Plant and Soil

, Volume 262, Issue 1, pp 111–128

Water-use efficiency of a mallee eucalypt growing naturally and in short-rotation coppice cultivation

  • Dan T. Wildy
  • John S. Pate
  • Lesley T. Sefcik
Article

DOI: 10.1023/B:PLSO.0000037030.61945.0d

Cite this article as:
Wildy, D.T., Pate, J.S. & Sefcik, L.T. Plant and Soil (2004) 262: 111. doi:10.1023/B:PLSO.0000037030.61945.0d

Abstract

This study compared mature Eucalyptus kochii subsp. plenissima trees in inner regions or edges of natural bushland to young trees belt-planted through cleared agricultural land as uncut saplings or regenerating coppice over 2.7 years at Kalannie, Western Australia (320 mm annual rainfall). We assessed the ability of the species to alter its gas exchange characteristics, leaf physical attributes, and water-use efficiency of foliar carbon assimilation (WUEi) or of total dry matter production (WUEDM). Stomatal conductance (gs) varied five-fold between treatment means, with coppices exhibiting greatest values and mature bush least. Photosynthetic rates followed this trend. Leaf photosynthetic capacity estimated by chlorophyll content varied 1.3-fold parallel with variations in leaf thickness, with coppices rating lowest and mature edge trees most highly. WUEi varied 1.5-fold between treatments and was greatest in mature inner-bush and edge trees. Leaf photosynthetic capacity and gs were both correlated with WUEi. Carbon isotope composition (δ13C values) of new shoot dry matter produced early in a seasonal flush were similar to those of root starch but when averaged over the whole season correlated well with WUEi and gas exchange characteristics of trees of each treatment. Coppices showed poorest WUEi and most negative shoot tip δ13C but their WUEDM was high. This discrepancy was suggested to relate to carbon allocation strategies in coppices favouring fast growth of replacement shoots but not of roots. Physiology of coppice growth of E. kochii is usefully geared towards both rapid and water-use efficient production of woody biomass in water limited environments.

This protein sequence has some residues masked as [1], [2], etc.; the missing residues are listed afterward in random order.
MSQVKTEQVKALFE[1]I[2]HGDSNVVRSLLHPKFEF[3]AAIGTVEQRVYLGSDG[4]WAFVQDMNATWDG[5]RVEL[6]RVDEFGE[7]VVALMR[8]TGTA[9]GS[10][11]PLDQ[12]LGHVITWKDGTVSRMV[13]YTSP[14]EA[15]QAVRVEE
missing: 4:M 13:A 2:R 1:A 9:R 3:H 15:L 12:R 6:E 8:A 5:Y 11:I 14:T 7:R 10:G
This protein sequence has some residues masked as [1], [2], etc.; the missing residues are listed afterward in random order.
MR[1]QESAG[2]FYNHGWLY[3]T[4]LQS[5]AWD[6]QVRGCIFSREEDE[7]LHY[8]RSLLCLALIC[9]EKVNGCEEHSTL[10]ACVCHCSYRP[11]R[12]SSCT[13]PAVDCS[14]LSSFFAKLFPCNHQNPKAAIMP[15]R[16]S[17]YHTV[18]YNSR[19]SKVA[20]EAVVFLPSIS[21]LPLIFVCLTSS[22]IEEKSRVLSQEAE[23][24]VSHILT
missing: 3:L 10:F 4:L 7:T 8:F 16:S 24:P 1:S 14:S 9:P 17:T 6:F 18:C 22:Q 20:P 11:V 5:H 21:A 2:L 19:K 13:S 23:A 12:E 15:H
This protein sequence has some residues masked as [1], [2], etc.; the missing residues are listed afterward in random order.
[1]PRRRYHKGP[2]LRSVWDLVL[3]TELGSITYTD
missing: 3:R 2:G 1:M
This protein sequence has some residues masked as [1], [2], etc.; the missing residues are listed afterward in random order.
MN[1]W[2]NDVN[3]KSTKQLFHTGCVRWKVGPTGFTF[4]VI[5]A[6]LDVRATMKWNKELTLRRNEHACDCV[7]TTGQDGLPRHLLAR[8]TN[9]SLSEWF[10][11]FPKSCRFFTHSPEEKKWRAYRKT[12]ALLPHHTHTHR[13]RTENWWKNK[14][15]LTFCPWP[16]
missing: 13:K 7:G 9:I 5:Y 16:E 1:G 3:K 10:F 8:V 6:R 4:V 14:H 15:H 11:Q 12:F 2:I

alley farmingcarbon isotope compositioncarbon partitioningsemi-arid environmentstomatal conductancestarch utilization

Copyright information

© Kluwer Academic Publishers 2004

Authors and Affiliations

  • Dan T. Wildy
    • 1
    • 2
  • John S. Pate
    • 1
    • 2
  • Lesley T. Sefcik
    • 2
  1. 1.Cooperative Research Centre for Plant-Based Management of Dryland SalinityUniversity of Western AustraliaCrawleyAustralia
  2. 2.School of Plant Biology, Faculty of Natural and Agricultural SciencesUniversity of Western AustraliaCrawleyAustralia
  3. 3.Albany Forestry Research Center, P.O. BoxAlbany, WA
  4. 4.School of Natural Resources and EnvironmentUniversity of MichiganMichiganU.S.A